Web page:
Experiencing Architecture

By Steen Eiler Rasmussen | Go to book overview

CHAPTER II
Solids and Cavities in Architecture

Seeing demands a certain activity on the part of the spectator. It is not enough passively to let a picture form itself on the retina of the eye. The retina is like a movie screen on which a continuously changing stream of pictures appears but the mind behind the eye is conscious of only very few of them. On the other hand, only a very faint visual impression is necessary for us to think that we have seen a thing; a tiny detail is enough.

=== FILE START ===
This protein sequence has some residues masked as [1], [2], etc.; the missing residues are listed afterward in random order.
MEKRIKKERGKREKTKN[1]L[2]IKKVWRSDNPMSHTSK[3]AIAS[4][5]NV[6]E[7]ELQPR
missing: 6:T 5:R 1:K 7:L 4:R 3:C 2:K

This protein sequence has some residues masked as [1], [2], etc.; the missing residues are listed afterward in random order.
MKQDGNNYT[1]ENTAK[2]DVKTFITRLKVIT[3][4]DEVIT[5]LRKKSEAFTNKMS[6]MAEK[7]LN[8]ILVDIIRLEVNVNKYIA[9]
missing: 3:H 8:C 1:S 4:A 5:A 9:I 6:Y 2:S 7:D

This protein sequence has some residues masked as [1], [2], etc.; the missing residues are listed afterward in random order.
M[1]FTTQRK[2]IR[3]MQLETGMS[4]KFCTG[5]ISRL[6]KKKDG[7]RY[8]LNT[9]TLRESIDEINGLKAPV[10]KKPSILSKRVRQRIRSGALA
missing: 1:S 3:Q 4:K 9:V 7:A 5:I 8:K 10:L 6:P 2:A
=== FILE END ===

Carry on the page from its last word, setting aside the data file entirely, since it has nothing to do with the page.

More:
A visual process can be described as follows. A man walking along with bent head receives an impression of blue jeans; a mere hint will suffice. He believes that he has seen a man though actually all he saw was the characteristic seam running down the side of the leg. From this one small observation he concludes that a man has passed him on the sidewalk, simply because where there is that sort of seam there must be jeans and where there are moving jeans there must be a man inside them. Usually his observation ends here; there are so many things to keep an eye on in a crowded street that he cannot bother his mind with his fellow pedestrians. But for some reason our man wishes to have a closer look at the person. He observes more details. He was right about the jeans but the wearer is a young girl, not a man. If he is not a very dull person he will now ask himself: "What does she look like?" He will then observe her more closely, adding detail to detail until he gets a more or less correct picture of her. His activity can be compared to that of a portrait painter. First he forms a rough sketch of his subject, a mere suggestion; then elaborates it enough for it to become a girl in jeans; finally he adds more and more details until he has obtained a characteristic portrait of that particular girl. The activity of such a spectator is creative; he recreates the phenomena he observes in his effort to form a complete image of what he has seen.

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